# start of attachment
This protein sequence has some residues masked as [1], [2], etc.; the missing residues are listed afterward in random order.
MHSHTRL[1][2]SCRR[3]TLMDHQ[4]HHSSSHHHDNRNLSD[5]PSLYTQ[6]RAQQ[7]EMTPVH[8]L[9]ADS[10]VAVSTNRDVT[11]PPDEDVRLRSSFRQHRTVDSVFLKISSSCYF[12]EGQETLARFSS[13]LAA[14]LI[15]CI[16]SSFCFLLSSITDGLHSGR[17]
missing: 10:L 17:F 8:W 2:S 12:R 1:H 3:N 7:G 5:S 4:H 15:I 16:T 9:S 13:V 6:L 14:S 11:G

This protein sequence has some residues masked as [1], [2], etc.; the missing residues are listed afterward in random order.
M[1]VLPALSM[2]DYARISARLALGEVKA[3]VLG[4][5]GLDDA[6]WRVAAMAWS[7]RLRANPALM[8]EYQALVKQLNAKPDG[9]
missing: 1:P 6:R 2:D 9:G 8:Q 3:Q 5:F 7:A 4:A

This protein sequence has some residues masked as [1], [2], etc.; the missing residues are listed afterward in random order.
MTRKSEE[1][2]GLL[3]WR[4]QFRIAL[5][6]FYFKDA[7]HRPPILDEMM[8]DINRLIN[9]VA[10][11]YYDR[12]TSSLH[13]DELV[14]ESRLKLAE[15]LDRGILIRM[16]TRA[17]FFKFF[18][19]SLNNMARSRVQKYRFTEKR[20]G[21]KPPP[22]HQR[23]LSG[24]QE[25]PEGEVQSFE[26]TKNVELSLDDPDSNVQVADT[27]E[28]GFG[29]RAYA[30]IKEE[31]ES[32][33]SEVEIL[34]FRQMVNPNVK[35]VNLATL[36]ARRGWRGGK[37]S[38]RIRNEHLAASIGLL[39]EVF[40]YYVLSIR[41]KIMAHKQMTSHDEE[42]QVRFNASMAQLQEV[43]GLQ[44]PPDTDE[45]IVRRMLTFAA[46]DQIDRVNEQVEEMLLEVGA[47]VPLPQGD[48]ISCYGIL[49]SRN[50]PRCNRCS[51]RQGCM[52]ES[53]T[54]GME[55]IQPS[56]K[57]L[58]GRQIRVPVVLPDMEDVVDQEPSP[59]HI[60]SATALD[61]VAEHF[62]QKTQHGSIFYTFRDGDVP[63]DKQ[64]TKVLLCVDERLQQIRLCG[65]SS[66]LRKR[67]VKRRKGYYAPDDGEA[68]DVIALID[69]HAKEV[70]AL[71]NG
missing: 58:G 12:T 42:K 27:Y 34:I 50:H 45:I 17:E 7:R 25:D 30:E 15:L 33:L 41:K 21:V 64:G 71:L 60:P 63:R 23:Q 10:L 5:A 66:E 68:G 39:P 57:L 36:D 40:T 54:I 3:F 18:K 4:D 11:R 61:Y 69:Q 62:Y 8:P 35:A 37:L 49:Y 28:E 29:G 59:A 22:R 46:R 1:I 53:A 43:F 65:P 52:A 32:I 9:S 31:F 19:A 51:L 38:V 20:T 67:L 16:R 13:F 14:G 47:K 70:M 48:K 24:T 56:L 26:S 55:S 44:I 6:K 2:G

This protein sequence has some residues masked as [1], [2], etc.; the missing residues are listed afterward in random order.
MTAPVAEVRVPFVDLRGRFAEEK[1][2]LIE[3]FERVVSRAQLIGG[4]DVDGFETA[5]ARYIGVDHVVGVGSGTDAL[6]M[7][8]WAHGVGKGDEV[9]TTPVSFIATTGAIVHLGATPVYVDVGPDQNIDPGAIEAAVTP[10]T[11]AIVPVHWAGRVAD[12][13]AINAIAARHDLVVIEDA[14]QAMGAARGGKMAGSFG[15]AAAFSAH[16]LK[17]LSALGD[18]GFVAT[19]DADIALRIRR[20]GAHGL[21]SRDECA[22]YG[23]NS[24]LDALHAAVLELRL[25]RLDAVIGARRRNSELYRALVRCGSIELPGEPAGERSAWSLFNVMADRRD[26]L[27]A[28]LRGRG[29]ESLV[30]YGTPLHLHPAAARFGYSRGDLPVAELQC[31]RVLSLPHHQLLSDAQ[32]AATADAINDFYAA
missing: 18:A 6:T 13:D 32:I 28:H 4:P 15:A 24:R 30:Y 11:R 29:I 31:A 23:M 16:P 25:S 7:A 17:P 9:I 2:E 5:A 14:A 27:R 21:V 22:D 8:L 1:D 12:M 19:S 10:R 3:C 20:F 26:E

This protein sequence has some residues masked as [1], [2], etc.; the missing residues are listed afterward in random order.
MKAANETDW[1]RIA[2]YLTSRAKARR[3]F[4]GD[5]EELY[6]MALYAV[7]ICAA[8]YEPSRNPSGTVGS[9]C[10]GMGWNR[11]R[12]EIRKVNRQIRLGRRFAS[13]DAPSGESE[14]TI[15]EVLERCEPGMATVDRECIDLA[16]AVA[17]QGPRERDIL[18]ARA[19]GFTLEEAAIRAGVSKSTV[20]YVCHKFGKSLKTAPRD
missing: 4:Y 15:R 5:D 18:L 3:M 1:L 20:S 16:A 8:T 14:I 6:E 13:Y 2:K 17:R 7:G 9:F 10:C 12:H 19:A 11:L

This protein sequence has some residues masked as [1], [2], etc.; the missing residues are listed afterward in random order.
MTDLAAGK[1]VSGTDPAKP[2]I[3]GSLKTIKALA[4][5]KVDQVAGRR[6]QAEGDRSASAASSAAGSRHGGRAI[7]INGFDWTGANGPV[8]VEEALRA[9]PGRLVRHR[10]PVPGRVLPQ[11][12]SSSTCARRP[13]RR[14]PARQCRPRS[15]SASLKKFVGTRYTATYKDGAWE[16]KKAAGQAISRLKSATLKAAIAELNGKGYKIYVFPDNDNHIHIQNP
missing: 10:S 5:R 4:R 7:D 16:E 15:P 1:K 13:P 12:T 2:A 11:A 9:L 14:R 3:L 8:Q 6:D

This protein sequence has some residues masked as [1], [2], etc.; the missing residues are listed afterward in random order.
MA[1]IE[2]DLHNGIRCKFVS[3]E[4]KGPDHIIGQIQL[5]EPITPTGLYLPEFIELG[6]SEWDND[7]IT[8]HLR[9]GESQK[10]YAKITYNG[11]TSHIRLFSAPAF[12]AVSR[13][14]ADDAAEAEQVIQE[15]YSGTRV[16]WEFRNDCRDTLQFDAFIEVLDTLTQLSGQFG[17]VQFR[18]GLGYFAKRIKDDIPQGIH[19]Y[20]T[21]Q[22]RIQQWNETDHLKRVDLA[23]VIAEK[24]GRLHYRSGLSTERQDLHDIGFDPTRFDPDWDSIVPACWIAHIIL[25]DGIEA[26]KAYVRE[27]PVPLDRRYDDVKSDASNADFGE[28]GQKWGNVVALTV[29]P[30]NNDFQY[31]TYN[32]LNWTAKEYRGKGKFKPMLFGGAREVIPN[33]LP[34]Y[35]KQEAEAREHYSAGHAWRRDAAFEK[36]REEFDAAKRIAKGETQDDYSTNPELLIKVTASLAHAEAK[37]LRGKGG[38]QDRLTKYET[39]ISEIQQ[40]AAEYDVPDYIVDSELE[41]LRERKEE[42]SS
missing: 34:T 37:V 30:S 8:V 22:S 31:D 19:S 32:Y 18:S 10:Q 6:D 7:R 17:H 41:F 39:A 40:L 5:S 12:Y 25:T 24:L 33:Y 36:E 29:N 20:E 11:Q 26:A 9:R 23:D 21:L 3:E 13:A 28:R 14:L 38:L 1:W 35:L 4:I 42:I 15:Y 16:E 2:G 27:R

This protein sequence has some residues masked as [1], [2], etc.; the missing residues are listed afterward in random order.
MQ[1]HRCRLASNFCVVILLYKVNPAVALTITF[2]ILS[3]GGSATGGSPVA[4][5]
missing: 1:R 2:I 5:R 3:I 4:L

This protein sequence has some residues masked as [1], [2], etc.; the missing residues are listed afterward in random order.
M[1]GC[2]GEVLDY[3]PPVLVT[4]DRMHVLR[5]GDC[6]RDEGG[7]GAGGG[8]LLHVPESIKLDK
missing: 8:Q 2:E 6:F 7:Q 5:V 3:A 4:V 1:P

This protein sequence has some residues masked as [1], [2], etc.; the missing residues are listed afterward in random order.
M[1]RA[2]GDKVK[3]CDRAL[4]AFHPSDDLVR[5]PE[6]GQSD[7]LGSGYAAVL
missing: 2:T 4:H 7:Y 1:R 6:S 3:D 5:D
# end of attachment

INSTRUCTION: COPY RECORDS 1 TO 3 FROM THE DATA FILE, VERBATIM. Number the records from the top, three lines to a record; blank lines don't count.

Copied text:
This protein sequence has some residues masked as [1], [2], etc.; the missing residues are listed afterward in random order.
MHSHTRL[1][2]SCRR[3]TLMDHQ[4]HHSSSHHHDNRNLSD[5]PSLYTQ[6]RAQQ[7]EMTPVH[8]L[9]ADS[10]VAVSTNRDVT[11]PPDEDVRLRSSFRQHRTVDSVFLKISSSCYF[12]EGQETLARFSS[13]LAA[14]LI[15]CI[16]SSFCFLLSSITDGLHSGR[17]
missing: 10:L 17:F 8:W 2:S 12:R 1:H 3:N 7:G 5:S 4:H 15:I 16:T 9:S 13:V 6:L 14:S 11:G

This protein sequence has some residues masked as [1], [2], etc.; the missing residues are listed afterward in random order.
M[1]VLPALSM[2]DYARISARLALGEVKA[3]VLG[4][5]GLDDA[6]WRVAAMAWS[7]RLRANPALM[8]EYQALVKQLNAKPDG[9]
missing: 1:P 6:R 2:D 9:G 8:Q 3:Q 5:F 7:A 4:A

This protein sequence has some residues masked as [1], [2], etc.; the missing residues are listed afterward in random order.
MTRKSEE[1][2]GLL[3]WR[4]QFRIAL[5][6]FYFKDA[7]HRPPILDEMM[8]DINRLIN[9]VA[10][11]YYDR[12]TSSLH[13]DELV[14]ESRLKLAE[15]LDRGILIRM[16]TRA[17]FFKFF[18][19]SLNNMARSRVQKYRFTEKR[20]G[21]KPPP[22]HQR[23]LSG[24]QE[25]PEGEVQSFE[26]TKNVELSLDDPDSNVQVADT[27]E[28]GFG[29]RAYA[30]IKEE[31]ES[32][33]SEVEIL[34]FRQMVNPNVK[35]VNLATL[36]ARRGWRGGK[37]S[38]RIRNEHLAASIGLL[39]EVF[40]YYVLSIR[41]KIMAHKQMTSHDEE[42]QVRFNASMAQLQEV[43]GLQ[44]PPDTDE[45]IVRRMLTFAA[46]DQIDRVNEQVEEMLLEVGA[47]VPLPQGD[48]ISCYGIL[49]SRN[50]PRCNRCS[51]RQGCM[52]ES[53]T[54]GME[55]IQPS[56]K[57]L[58]GRQIRVPVVLPDMEDVVDQEPSP[59]HI[60]SATALD[61]VAEHF[62]QKTQHGSIFYTFRDGDVP[63]DKQ[64]TKVLLCVDERLQQIRLCG[65]SS[66]LRKR[67]VKRRKGYYAPDDGEA[68]DVIALID[69]HAKEV[70]AL[71]NG
missing: 58:G 12:T 42:K 27:Y 34:I 50:H 45:I 17:E 7:R 25:D 30:E 15:L 33:L 41:K 21:V 64:G 71:L 60:P 63:R 23:Q 10:L 5:A 66:E 68:G 39:P 57:L 36:D 40:T 54:I 3:F 18:K 4:D 11:R 61:Y 69:Q 62:Y 8:P 35:A 37:L 49:Y 28:E 29:G 59:A 22:R 46:R 1:I 53:A 43:F 65:P 52:A 32:I 9:S 31:F 19:A 51:L 38:V 20:T 67:L 16:R 13:F 14:G 47:K 70:M 48:K 24:T 56:L 26:S 55:S 44:I 6:K 2:G